Tuesday, January 31, 2012

Mind-winter blooms for the Mid-winter Blues

Life always finds a way, even in mid-winter. I am heartened that I can see signs of growth, of season, of change in my garden. They remind me that however dark, cold, and miserable the mid-winter blues can be, the end is on the horizon - this has reason and this too shall pass. "To every thing there is a season, and a time to every purpose under heaven" - Ecclesiastes 3.1.

Ornamental kale's beautiful color and texture
The Purple and Green Aeoniums did not break in the last storm.
Detail of Aeonium blooms
Christmas Cyclamen continues to bloom
Snowdrops are the first harbinger of spring.
Fertilizer helps keep the Gartenmeister Bonstedt fuchsia flowering for the Anna's Hummingbirds
From flower to potential fruit - Anna Apple

Thursday, January 26, 2012

Our Dwindling Food Variety

A very telling graphic about crop and seed diversity, from National Geographic:
Our Dwindling Food Variety

Wednesday, January 25, 2012

Bare Root Season, Camellias, & Rosie Temptations

Winter months are usually slow in the Victory Garden - not so this year! My gardening New Year's resolution for 2012 is to fill in the naked spots in my garden, using gardening time table specific to Southern California. (I have discovered my time tables have been off in some cases, specifically when I pruned my roses.) Over the course of the year, I will be following Pat Welsh's Southern California Gardening: A Month by Month Guide. I adore Pat Welsh; her advice is excellent and her approach is green. Be on the look out for book reviews of both the gardening guide and memoirs!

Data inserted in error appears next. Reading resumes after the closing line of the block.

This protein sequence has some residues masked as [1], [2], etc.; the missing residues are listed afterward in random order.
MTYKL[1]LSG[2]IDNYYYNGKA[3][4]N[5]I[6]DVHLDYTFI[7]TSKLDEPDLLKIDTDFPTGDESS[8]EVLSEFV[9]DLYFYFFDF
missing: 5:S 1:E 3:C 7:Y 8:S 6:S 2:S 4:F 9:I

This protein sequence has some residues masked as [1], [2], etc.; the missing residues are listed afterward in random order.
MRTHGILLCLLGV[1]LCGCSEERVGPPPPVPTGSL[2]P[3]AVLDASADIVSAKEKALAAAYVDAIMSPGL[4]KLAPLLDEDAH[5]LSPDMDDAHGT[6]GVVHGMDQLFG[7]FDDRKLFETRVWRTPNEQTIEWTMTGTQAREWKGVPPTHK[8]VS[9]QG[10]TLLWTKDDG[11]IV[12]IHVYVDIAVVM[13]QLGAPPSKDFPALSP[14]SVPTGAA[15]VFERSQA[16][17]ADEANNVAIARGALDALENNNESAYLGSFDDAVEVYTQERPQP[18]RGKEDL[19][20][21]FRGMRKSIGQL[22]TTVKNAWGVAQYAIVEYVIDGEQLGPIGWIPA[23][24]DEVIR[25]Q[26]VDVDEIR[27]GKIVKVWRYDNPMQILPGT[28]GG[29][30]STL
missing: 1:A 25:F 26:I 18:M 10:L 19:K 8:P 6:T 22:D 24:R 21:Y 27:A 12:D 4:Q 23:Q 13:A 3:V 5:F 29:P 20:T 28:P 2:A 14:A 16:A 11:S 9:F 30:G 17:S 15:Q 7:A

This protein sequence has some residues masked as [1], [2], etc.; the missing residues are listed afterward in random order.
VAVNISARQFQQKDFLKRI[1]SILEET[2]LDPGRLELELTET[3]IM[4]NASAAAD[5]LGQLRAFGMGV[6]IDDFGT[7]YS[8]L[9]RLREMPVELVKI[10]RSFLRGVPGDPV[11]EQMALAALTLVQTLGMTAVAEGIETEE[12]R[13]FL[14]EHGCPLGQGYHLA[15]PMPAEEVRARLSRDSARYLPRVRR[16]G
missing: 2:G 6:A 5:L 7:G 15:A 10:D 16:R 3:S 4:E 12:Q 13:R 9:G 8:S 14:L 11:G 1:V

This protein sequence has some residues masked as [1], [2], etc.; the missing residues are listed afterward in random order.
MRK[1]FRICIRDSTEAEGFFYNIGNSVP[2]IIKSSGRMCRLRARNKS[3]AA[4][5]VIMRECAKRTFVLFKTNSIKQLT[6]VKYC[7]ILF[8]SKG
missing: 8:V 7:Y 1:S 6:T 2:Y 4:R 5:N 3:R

See the tiny stick in the back? That's my new Mission Fig!
January is the start of bare root season, so now is the time to get bare root deciduous fruit trees and roses in the ground. Hubby and I went to our local Walter Anderson Nursery and picked up another Mission Fig. We placed it on the north wall of the garden in the number six vegetable bed, just to the right of the plumeria. It should receive plenty of sun in that location and extra warmth from the cinder block fence. 

Camellia japonica ready for planting
Now is also the time to plant camellias and azaleas. I chose to plant two camellias in the semi-shade of the eastern side of the garden near the garage. I choose two camellia japonica, one is a brilliant red bloom variety called Bob Hope and the other is Carter's sunburst, a variegated pink with both light and dark striations. They are very small right now, but I hope they grow and bloom profusely. Camellias bloom from fall to early spring and are a wonderful source of color and flowers in the winter months.